Here are the more common options:

  • Coffee Shop
  • Catering
  • Import/Export
  • Roasting
  • Supplier
  • Retail (e-commerce)

As you can imagine, each of these requires different strategies to be actively efficient, and they each present their own levels of difficulty. I will go through a few of the benefits from the two most popular coffee models. In another post, I'll go into more depth about each of the coffee business models mentioned-above.

Coffee Shop

Most often, the coffee shop is the first thing people think about when wanting to get into the industry. Trust me, every time people asked me what I do, and I told them I own a coffee business, they would immediately ask me where is my coffee shop. Why? Because everyone assumes that all the money is in coffee shops and they are EVERYWHERE. Now regardless if that's true or not, coffee shops are no easy tasks to run. FYI, a coffee shop is one I would not recommend anyone getting in to.

Type: Retail, B2C (Business to Consumer)


  1. High margins
  2. Brand visibility
  3. Community/social involvement
  4. Artistic type creativity
  5. Longevity (this goes for all business models if appropriately run)


  1. Highly competitive
  2. Market saturation
  3. Difficult brand management
  4. High start-up cost
  5. Busy lifestyle


Roasting, surprisingly, is a business model very few budding coffeepreneurs think about. Personally, I believe this is due to how old the industry is. But roasting is by far one of the most critical processes in the coffee industry. Think about it, without roasters all you would have is green bitter coffee beans. Some kind of freak experiment to counter tea... and it would fail miserably! Just my opinion though.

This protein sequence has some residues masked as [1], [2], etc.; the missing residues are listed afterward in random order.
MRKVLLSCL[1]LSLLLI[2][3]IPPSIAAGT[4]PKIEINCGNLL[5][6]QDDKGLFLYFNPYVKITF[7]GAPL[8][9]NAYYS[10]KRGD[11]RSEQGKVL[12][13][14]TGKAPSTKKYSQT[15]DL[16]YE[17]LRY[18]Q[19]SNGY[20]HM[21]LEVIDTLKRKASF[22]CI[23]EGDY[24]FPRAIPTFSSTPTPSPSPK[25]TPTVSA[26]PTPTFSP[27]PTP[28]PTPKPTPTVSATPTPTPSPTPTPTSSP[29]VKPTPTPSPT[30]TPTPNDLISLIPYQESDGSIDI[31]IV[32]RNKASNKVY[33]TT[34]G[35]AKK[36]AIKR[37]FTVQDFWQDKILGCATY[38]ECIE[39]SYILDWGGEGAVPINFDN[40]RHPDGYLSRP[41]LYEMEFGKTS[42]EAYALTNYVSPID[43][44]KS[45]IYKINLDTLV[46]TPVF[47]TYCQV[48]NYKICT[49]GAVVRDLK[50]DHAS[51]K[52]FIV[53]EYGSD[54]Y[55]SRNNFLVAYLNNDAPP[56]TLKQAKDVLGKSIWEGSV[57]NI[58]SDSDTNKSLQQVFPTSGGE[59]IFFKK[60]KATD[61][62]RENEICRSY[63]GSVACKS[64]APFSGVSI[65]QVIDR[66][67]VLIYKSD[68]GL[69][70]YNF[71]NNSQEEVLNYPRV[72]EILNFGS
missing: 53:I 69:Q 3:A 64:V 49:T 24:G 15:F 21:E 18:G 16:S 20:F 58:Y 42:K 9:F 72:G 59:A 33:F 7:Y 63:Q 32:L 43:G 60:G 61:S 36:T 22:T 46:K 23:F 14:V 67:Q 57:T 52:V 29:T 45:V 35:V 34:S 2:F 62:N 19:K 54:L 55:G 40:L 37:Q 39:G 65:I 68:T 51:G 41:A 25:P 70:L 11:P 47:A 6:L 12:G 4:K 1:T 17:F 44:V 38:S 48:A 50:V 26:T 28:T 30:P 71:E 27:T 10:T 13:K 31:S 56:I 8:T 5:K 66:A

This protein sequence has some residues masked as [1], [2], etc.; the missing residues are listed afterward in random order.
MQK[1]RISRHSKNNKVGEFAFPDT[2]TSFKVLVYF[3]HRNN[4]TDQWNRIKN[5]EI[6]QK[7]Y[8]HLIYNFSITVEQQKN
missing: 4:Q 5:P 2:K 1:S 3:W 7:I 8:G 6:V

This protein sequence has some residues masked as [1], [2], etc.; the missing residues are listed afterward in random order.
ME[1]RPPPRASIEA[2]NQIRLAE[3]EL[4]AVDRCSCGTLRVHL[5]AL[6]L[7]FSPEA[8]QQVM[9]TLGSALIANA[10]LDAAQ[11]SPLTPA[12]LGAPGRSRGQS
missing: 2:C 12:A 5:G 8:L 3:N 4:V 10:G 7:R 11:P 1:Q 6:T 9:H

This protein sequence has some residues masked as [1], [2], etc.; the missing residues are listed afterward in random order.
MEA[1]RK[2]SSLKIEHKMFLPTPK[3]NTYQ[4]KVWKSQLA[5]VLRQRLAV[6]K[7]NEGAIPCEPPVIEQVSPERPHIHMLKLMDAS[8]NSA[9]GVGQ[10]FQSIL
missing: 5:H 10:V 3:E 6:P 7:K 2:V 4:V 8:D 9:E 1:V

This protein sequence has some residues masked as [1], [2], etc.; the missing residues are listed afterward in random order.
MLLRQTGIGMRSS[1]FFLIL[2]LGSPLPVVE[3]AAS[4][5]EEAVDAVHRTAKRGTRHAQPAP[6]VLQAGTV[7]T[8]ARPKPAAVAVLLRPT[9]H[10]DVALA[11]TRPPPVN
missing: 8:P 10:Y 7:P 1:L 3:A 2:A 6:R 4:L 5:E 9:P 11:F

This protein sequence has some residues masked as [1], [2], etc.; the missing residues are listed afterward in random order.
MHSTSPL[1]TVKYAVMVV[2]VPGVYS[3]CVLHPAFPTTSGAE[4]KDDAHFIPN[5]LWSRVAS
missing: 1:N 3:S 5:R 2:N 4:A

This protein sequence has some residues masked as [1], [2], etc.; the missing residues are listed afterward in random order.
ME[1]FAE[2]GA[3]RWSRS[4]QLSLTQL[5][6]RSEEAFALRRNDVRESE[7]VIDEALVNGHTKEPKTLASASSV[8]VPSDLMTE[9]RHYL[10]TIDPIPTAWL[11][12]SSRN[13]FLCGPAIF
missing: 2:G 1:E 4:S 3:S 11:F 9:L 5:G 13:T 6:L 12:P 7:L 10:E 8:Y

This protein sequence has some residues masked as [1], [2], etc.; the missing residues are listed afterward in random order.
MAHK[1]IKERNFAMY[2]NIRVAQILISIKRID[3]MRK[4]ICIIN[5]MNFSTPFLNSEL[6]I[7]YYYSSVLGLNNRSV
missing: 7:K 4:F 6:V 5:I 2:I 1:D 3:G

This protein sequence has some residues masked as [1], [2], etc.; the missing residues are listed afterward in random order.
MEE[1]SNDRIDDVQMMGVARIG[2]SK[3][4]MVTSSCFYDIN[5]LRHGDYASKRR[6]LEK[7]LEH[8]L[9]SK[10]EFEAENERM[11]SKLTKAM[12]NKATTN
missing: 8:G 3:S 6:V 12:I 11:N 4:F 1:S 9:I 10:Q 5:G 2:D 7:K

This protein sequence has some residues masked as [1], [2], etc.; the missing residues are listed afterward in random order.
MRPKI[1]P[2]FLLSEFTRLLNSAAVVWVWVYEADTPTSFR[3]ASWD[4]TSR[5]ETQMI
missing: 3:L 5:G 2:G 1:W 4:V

Type: Manufacturing, B2B (Business to Business)


  1. High output
  2. Supply control/relationship
  3. Scalability
  4. In-depth knowledge of the chemical process (Maillard reaction, etc)
  5. Lower start-up cost


  1. Large space requirements (Roaster & inventory)
  2. Qualifying good sources (because everyone basically gets coffee from the same brokers)
  3. Technicalities of roasting process
  4. Locking down customers
  5. Low margins

Of course, there are many more benefits to both of these options, but I really don't want to make this post longer then it needs to be. In later blogs, I'll cover the pros and cons more closely so be sure to sign up below to get notifications when I post new content.

The coffee industry is a ridiculously large system, and we will have many things to cover. Like I said earlier, I don't know everything, but I hope this was helpful!